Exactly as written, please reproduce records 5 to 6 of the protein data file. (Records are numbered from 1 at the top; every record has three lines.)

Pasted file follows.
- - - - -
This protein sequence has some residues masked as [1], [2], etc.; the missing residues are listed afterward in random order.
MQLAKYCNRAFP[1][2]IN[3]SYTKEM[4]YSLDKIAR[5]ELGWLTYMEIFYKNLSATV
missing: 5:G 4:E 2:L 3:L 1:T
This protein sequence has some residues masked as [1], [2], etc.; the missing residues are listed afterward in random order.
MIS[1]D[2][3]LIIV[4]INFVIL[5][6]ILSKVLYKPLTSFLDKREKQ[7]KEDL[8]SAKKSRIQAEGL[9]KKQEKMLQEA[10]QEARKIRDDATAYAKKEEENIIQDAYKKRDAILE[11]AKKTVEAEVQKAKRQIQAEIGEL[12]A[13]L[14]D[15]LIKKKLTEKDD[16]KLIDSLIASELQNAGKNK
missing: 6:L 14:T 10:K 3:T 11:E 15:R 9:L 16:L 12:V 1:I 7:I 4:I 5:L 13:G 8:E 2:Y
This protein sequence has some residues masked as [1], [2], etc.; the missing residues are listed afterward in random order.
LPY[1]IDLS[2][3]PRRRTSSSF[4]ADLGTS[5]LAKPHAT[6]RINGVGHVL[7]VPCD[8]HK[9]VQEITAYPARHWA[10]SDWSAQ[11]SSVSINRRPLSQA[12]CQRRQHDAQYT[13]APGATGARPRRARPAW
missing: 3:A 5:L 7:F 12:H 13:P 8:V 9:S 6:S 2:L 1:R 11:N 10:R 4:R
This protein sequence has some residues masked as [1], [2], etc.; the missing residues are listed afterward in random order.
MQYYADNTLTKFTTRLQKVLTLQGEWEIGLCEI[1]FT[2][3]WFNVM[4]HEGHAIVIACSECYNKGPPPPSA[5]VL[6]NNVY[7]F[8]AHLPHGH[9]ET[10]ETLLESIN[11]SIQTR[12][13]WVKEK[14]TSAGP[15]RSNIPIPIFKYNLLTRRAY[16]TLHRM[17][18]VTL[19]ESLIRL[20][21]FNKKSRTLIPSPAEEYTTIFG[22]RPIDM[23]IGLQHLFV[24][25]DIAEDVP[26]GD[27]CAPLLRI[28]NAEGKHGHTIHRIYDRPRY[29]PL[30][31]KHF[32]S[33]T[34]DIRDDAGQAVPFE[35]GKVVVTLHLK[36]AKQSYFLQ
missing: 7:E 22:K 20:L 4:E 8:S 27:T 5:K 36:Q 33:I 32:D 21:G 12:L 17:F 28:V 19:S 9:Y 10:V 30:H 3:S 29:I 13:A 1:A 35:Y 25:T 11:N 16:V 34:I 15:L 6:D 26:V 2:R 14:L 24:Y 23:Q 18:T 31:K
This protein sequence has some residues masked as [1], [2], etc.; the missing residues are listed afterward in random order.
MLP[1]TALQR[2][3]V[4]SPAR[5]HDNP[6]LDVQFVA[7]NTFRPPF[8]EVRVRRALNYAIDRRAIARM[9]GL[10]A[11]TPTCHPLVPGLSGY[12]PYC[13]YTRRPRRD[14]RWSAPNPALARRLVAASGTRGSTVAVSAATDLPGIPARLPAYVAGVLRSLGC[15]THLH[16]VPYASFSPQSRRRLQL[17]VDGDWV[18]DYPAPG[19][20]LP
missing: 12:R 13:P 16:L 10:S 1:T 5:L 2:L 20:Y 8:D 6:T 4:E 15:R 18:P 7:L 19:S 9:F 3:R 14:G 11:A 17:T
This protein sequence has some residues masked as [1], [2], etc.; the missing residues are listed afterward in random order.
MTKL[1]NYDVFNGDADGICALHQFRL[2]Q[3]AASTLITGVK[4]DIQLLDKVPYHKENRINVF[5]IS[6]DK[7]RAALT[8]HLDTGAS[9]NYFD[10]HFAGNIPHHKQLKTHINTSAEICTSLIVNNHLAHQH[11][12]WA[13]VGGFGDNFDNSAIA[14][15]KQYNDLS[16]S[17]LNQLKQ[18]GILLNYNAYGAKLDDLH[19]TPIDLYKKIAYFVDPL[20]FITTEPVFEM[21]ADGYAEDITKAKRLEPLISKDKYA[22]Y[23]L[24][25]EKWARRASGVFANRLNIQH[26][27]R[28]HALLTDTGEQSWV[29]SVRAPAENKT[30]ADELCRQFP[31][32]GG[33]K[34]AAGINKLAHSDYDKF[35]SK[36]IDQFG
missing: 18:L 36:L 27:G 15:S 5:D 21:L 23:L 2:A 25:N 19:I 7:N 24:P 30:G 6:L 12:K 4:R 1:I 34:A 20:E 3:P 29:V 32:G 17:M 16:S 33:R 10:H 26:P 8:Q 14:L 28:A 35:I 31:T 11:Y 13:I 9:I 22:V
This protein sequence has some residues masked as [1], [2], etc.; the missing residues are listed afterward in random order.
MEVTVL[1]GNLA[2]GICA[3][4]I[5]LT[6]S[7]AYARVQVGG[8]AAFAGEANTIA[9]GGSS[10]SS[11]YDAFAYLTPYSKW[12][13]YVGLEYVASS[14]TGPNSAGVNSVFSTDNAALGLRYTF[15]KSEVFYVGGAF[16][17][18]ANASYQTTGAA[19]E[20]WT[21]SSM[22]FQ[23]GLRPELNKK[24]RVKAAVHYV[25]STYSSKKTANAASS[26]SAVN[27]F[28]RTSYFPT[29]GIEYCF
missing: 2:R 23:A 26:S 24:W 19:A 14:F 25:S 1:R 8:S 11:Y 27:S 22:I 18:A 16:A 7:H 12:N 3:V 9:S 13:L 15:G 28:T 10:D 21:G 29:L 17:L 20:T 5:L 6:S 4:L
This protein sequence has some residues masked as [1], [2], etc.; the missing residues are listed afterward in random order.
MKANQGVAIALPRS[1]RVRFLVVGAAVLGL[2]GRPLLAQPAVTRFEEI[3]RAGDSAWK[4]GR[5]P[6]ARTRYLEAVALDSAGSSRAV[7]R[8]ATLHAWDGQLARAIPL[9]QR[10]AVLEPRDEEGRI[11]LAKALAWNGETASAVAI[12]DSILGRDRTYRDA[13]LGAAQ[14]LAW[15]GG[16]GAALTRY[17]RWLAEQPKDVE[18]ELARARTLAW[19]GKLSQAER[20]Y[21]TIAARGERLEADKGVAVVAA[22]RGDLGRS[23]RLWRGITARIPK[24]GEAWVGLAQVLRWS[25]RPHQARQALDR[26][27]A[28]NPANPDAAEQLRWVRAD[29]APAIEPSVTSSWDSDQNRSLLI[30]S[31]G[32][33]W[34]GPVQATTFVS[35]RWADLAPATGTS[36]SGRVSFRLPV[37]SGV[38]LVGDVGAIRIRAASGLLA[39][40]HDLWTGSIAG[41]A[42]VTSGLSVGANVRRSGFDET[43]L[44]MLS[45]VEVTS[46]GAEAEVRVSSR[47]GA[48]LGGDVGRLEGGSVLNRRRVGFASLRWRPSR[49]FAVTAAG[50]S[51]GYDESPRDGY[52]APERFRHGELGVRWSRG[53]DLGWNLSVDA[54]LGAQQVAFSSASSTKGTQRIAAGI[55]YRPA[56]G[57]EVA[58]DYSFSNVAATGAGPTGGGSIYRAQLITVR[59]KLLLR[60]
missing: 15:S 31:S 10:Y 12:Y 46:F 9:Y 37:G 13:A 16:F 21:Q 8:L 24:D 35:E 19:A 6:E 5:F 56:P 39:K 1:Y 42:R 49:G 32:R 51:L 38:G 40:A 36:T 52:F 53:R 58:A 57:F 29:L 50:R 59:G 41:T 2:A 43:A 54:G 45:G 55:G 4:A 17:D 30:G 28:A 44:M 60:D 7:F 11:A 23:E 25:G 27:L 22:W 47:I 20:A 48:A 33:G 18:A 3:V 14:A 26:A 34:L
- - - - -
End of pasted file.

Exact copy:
This protein sequence has some residues masked as [1], [2], etc.; the missing residues are listed afterward in random order.
MLP[1]TALQR[2][3]V[4]SPAR[5]HDNP[6]LDVQFVA[7]NTFRPPF[8]EVRVRRALNYAIDRRAIARM[9]GL[10]A[11]TPTCHPLVPGLSGY[12]PYC[13]YTRRPRRD[14]RWSAPNPALARRLVAASGTRGSTVAVSAATDLPGIPARLPAYVAGVLRSLGC[15]THLH[16]VPYASFSPQSRRRLQL[17]VDGDWV[18]DYPAPG[19][20]LP
missing: 12:R 13:P 16:L 10:S 1:T 5:L 2:L 20:Y 8:D 6:T 4:E 15:R 18:P 7:L 19:S 9:F 3:R 14:G 11:A 17:T
This protein sequence has some residues masked as [1], [2], etc.; the missing residues are listed afterward in random order.
MTKL[1]NYDVFNGDADGICALHQFRL[2]Q[3]AASTLITGVK[4]DIQLLDKVPYHKENRINVF[5]IS[6]DK[7]RAALT[8]HLDTGAS[9]NYFD[10]HFAGNIPHHKQLKTHINTSAEICTSLIVNNHLAHQH[11][12]WA[13]VGGFGDNFDNSAIA[14][15]KQYNDLS[16]S[17]LNQLKQ[18]GILLNYNAYGAKLDDLH[19]TPIDLYKKIAYFVDPL[20]FITTEPVFEM[21]ADGYAEDITKAKRLEPLISKDKYA[22]Y[23]L[24][25]EKWARRASGVFANRLNIQH[26][27]R[28]HALLTDTGEQSWV[29]SVRAPAENKT[30]ADELCRQFP[31][32]GG[33]K[34]AAGINKLAHSDYDKF[35]SK[36]IDQFG
missing: 18:L 36:L 27:G 15:S 5:D 21:L 23:L 2:A 25:N 19:I 7:N 24:P 30:G 6:L 12:K 4:R 1:I 34:A 20:E 3:P 29:V 32:G 17:M 16:S 33:R 10:H 26:P 8:Q 14:L 28:A 35:I 31:T 11:Y 13:I 9:I 22:V